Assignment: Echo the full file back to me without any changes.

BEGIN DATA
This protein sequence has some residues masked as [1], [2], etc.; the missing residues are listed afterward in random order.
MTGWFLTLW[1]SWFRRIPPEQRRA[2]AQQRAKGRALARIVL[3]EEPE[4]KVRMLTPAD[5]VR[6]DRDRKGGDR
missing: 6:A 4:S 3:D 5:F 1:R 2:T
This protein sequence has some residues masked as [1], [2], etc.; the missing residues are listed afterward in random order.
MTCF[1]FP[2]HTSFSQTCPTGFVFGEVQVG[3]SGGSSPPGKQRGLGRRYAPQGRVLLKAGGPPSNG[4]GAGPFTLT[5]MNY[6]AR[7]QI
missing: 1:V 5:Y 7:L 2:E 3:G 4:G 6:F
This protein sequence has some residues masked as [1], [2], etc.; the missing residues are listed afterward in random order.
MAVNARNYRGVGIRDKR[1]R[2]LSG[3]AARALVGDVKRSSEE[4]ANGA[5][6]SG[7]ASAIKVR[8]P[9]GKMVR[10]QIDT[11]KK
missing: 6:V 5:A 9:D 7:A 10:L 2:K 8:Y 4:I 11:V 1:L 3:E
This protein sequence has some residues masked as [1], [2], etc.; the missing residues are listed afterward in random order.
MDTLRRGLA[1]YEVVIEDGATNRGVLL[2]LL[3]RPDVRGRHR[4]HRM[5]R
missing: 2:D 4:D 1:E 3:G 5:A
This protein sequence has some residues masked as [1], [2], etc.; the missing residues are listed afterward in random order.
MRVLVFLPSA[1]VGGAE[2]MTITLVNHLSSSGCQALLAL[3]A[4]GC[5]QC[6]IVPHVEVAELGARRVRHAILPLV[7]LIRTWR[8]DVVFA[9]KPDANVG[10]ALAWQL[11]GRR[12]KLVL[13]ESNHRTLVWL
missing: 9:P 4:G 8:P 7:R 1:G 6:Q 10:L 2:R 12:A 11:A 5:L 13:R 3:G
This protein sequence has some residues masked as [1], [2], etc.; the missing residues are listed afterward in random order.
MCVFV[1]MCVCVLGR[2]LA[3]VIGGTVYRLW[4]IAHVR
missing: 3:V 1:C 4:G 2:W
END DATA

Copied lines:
This protein sequence has some residues masked as [1], [2], etc.; the missing residues are listed afterward in random order.
MTGWFLTLW[1]SWFRRIPPEQRRA[2]AQQRAKGRALARIVL[3]EEPE[4]KVRMLTPAD[5]VR[6]DRDRKGGDR
missing: 6:A 4:S 3:D 5:F 1:R 2:T
This protein sequence has some residues masked as [1], [2], etc.; the missing residues are listed afterward in random order.
MTCF[1]FP[2]HTSFSQTCPTGFVFGEVQVG[3]SGGSSPPGKQRGLGRRYAPQGRVLLKAGGPPSNG[4]GAGPFTLT[5]MNY[6]AR[7]QI
missing: 1:V 5:Y 7:L 2:E 3:G 4:G 6:F
This protein sequence has some residues masked as [1], [2], etc.; the missing residues are listed afterward in random order.
MAVNARNYRGVGIRDKR[1]R[2]LSG[3]AARALVGDVKRSSEE[4]ANGA[5][6]SG[7]ASAIKVR[8]P[9]GKMVR[10]QIDT[11]KK
missing: 6:V 5:A 9:D 7:A 10:L 2:K 8:Y 4:I 11:V 1:L 3:E
This protein sequence has some residues masked as [1], [2], etc.; the missing residues are listed afterward in random order.
MDTLRRGLA[1]YEVVIEDGATNRGVLL[2]LL[3]RPDVRGRHR[4]HRM[5]R
missing: 2:D 4:D 1:E 3:G 5:A
This protein sequence has some residues masked as [1], [2], etc.; the missing residues are listed afterward in random order.
MRVLVFLPSA[1]VGGAE[2]MTITLVNHLSSSGCQALLAL[3]A[4]GC[5]QC[6]IVPHVEVAELGARRVRHAILPLV[7]LIRTWR[8]DVVFA[9]KPDANVG[10]ALAWQL[11]GRR[12]KLVL[13]ESNHRTLVWL
missing: 9:P 4:G 8:P 7:R 1:G 6:Q 10:L 2:R 12:A 11:A 5:L 13:R 3:G
This protein sequence has some residues masked as [1], [2], etc.; the missing residues are listed afterward in random order.
MCVFV[1]MCVCVLGR[2]LA[3]VIGGTVYRLW[4]IAHVR
missing: 3:V 1:C 4:G 2:W